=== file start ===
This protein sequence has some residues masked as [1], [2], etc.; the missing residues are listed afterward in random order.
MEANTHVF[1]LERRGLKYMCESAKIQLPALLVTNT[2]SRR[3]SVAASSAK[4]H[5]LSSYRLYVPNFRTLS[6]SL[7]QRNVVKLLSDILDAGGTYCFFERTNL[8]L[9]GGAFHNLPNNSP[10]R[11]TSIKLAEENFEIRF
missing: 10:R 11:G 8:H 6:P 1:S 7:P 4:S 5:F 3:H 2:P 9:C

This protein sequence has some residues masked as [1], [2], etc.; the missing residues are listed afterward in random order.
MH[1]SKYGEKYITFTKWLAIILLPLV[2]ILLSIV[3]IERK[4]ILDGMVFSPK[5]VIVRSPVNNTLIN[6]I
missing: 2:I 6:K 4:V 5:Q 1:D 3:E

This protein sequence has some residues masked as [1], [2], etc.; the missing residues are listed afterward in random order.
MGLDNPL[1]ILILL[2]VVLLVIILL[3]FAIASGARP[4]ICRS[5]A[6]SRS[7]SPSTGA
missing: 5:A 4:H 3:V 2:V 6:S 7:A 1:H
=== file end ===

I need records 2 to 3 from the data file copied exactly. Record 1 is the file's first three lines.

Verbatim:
This protein sequence has some residues masked as [1], [2], etc.; the missing residues are listed afterward in random order.
MH[1]SKYGEKYITFTKWLAIILLPLV[2]ILLSIV[3]IERK[4]ILDGMVFSPK[5]VIVRSPVNNTLIN[6]I
missing: 2:I 6:K 4:V 5:Q 1:D 3:E

This protein sequence has some residues masked as [1], [2], etc.; the missing residues are listed afterward in random order.
MGLDNPL[1]ILILL[2]VVLLVIILL[3]FAIASGARP[4]ICRS[5]A[6]SRS[7]SPSTGA
missing: 5:A 4:H 3:V 2:V 6:S 7:A 1:H